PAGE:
A new POLITICO report, which is based on more than half a dozen interviews from both White House staffers and outside advisers, as well as the publication's previous reporting, explores the last two weeks inside Donald Trump's residence and his administration's response to the rapidly evolving coronavirus pandemic.
According to the piece, Trump was advised to warn the public that things were about the get worse due to the COVID-19 crisis but chose to ignore the warning.
"If tonight isn't Trump saying, 'This is bad and could get very worse, you need to take every precaution necessary,' then he can kiss a second term goodbye," an administration official reportedly said before Trump's second Over Office address following the World Health Organization (WHO) announcement that coronavirus was a pandemic.
Despite the advice, Trump decided on a different approach for his address.
"Instead, the president, in hastily arranged remarks, said he was barring all travel from Europe and promised that health insurers had agreed to cover all coronavirus treatments," the POLITICO report reads.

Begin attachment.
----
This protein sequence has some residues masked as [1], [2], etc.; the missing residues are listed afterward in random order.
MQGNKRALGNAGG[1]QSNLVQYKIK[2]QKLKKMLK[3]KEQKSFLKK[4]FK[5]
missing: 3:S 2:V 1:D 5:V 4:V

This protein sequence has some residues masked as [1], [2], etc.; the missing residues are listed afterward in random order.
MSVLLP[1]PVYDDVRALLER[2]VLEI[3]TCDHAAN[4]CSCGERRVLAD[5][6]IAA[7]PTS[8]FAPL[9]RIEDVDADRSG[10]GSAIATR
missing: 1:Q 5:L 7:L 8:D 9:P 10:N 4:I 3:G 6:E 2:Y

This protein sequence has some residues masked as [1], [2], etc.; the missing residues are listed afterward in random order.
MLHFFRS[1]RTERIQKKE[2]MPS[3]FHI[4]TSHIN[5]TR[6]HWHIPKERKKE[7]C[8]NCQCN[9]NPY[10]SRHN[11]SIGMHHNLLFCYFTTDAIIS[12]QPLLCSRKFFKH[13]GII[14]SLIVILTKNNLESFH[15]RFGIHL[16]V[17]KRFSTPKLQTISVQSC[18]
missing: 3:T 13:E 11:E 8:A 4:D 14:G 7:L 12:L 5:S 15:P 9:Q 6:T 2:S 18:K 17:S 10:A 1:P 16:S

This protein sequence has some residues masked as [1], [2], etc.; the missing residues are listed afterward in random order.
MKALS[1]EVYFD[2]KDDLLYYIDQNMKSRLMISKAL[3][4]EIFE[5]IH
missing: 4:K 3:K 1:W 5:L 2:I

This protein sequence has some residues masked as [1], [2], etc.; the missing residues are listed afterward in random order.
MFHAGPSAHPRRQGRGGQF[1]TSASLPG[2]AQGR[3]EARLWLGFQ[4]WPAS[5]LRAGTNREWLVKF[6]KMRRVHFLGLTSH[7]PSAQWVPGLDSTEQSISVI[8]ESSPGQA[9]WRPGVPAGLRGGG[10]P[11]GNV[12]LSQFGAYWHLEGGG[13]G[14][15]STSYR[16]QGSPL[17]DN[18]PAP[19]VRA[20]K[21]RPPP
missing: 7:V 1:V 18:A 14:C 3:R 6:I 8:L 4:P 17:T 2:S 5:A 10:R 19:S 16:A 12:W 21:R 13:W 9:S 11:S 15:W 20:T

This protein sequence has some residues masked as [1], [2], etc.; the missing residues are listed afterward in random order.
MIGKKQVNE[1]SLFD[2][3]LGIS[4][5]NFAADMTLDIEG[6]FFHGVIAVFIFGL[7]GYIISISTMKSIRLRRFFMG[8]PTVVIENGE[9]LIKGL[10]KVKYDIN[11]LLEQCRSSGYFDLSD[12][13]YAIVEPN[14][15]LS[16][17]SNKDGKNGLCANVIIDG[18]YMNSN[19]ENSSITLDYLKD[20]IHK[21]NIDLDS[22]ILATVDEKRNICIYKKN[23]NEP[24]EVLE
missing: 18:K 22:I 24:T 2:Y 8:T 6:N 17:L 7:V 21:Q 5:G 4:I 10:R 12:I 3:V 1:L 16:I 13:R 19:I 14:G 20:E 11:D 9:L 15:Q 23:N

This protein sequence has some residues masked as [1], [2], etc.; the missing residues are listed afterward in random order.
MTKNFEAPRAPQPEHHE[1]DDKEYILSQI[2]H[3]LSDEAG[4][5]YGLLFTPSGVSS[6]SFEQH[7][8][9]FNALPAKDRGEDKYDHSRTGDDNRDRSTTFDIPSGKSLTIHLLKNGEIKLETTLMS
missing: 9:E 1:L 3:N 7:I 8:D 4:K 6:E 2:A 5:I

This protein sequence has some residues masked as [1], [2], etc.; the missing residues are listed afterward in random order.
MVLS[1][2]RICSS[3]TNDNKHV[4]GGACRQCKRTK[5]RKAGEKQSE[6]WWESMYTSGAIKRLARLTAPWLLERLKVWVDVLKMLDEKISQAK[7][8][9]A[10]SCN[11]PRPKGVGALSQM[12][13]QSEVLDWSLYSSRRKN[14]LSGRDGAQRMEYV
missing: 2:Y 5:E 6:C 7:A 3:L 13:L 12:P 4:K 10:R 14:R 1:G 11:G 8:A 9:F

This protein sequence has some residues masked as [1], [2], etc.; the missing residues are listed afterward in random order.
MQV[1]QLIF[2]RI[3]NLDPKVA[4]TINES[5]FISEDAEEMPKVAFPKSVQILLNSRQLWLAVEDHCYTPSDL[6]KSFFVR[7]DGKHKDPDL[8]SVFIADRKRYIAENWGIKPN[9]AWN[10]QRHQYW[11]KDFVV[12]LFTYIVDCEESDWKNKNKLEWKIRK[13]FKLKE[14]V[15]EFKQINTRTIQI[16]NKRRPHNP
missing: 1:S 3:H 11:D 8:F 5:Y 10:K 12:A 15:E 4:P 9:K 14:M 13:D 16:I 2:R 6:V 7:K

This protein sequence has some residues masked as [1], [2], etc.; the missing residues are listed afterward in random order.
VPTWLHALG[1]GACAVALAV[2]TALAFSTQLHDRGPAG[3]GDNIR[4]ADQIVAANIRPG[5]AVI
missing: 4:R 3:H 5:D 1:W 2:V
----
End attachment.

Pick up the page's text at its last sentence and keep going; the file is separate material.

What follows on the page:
"Investors panicked — would necessary cargo still be allowed to come into the U.S.? Insurers were taken aback — they had only agreed to cover coronavirus tests, not all treatment."According to one White House official, the two weeks that followed was when everything changed in the White House and America, as celebrities like Tom Hanks tested positive for the virus, the NBA suspended its season, and America's economy came to a standstill. It was also during this period that the Trump administration shifted its tone on coronavirus and began pushing the narrative of a country at war with an invisible enemy. Trump has been accused of failing to heed critical pandemic warnings before. A POLITICO report claimed that Barack Obama's administration provided Trump's team with a briefing before he took office, pointing to a possible influenza pandemic that could be the worst one since 1918. Although the scenario didn't come to fruition, documents obtained by POLITICO claimed that the Trump team was briefed on specific challenges, including a shortage of medical essentials, such as ventilators, and the importance of a "coordinated, unified national response."
As The Inquisitr previously reported, Pulitzer Prize-winning science writer Laurie Garrett noted Trump's decision to obliterate the Obama administration's pandemic response infrastructure and suggested it was done out of spite. According to Garrett, this network was built on the foundation of Obama's experience dealing with Ebola in 2014. Without this network, the administration was reportedly forced to throw together its own approach as the crisis quickly grew.